Forum for Science, Industry and Business

Sponsored by:     3M 
Search our Site:


New composite material may restore damaged soft tissue

Potential uses include facial reconstruction for soldiers' blast injuries

Biomedical engineers at Johns Hopkins have developed a new liquid material that in early experiments in rats and humans shows promise in restoring damaged soft tissue relatively safely and durably.

The material, a composite of biological and synthetic molecules, is injected under the skin, th"set" using light to form a more solid structure, like using cold to set gelatin in a mold. The researchers say the product one day could be used to reconstruct soldier's faces marred by blast injuries.

The Hopkins researchers caution that the material, described in a report in the July 27 issue of Science Translational Medicine, is "promising," but not yet ready for widespread clinical use.

"Implanted biological materials can mimic the texture of soft tissue, but are usually broken down by the body too fast, while synthetic materials tend to be more permanent but can be rejected by the immune system and typically don't meld well with surrounding natural tissue," says Jennifer Elisseeff, Ph.D., Jules Stein Professor of Ophthalmology and director of the Translational Tissue Engineering Center at the Johns Hopkins University School of Medicine. "Our composite material has the best of both worlds, with the biological component enhancing compatibility with the body and the synthetic component contributing to durability."

The researchers created their composite material from hyaluronic acid (HA), a natural component in skin of young people that confers elasticity, and polyethylene glycol (PEG), a synthetic molecule used successfully as surgical glue in operations and known not to cause severe immune reactions. The PEG can be "cross-linked"—or made to form sturdy chemical bonds between many individual molecules—using energy from light, which traps the HA molecules with it. Such cross-linking makes the implant hold its shape and not ooze away from the injection site, Elisseeff says.

To develop the best PEG-HA composite with the highest long-term stability, the researchers injected different concentrations of PEG and HA under the skin and into the back muscle of rats, shone a green LED light on them to "gel" the material, and used magnetic resonance imaging (MRI) to monitor the persistence of the implant over time. The implants were examined at 47 and 110 days with MRIs and removed. Direct measurements and MRIs of the implants showed that the ones created from HA and the highest tested concentration of PEG with HA stayed put and were the same size over time compared to injections of only HA, which shrank over time.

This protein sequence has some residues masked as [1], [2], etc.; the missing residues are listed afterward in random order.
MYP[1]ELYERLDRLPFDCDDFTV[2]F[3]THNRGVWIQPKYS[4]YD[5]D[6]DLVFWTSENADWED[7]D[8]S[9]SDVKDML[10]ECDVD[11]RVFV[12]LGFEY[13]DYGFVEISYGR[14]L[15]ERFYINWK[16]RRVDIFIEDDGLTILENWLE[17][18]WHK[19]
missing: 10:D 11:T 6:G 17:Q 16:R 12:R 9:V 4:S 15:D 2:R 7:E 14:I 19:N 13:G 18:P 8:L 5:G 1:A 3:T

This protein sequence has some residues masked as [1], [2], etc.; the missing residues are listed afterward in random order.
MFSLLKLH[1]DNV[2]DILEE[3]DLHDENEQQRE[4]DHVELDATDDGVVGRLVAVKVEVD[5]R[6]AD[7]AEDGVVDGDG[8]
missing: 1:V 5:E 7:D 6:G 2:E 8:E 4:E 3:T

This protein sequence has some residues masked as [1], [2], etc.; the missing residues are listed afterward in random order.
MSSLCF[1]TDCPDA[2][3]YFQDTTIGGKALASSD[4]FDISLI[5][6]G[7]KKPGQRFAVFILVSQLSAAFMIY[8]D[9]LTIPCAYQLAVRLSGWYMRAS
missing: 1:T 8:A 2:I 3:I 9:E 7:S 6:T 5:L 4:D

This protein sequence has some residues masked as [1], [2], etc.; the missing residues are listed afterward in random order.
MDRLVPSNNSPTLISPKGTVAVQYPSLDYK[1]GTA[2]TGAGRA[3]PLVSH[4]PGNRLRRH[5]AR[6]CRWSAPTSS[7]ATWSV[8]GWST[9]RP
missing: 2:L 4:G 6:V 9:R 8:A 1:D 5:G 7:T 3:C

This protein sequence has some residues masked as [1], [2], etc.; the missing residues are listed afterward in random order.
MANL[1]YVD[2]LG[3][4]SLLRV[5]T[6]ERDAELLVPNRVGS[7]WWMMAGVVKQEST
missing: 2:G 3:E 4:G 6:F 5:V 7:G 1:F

The researchers evaluated the safety and persistence of the PEG-HA implants with a 12-week experiment in three volunteers already undergoing abdominoplasty, or "tummy tucks." Technicians injected about five drops of PEG-HA or HA alone under the belly skin. None of the participants experienced hospitalization, disability or death directly related to the implant, which was about 8 mm long—or about as wide as a pinky fingernail. However, the participants said they sensed heat and pain during the gel setting process. Twelve-weeks after implantation, MRI revealed no loss of implant size in patients. Removal of the implants and inspection of the surrounding tissue revealed mild to moderate inflammation due to the presence of certain types of white blood cells. The researchers said the same inflammatory response was seen in rats, although the types of white blood cells responding to implant differed between the rodents and humans, a difference the researchers attribute to the back muscles— the target tissue in the rats—being different than human belly fat.

"We still have to evaluate the persistence and safety of our material in other types of human tissues, like muscle or less fatty regions under the skin of the face, so we can optimize it for specific procedures," says Elisseeff.

Elisseeff said the team has especially high hopes for the composite's use in people with facial deformities, who endure social and psychological trauma. When rebuilding soft tissue, recreating natural shape often requires multiple surgeries and can result in scarring. "Many of the skin fillers available on the market consisting of HA-like materials used for face lifts are only temporarily effective, and are limited in their ability to resculpt entire areas of the face. Our hope is to develop a more effective product for people, like our war veterans, who need extensive facial reconstruction. "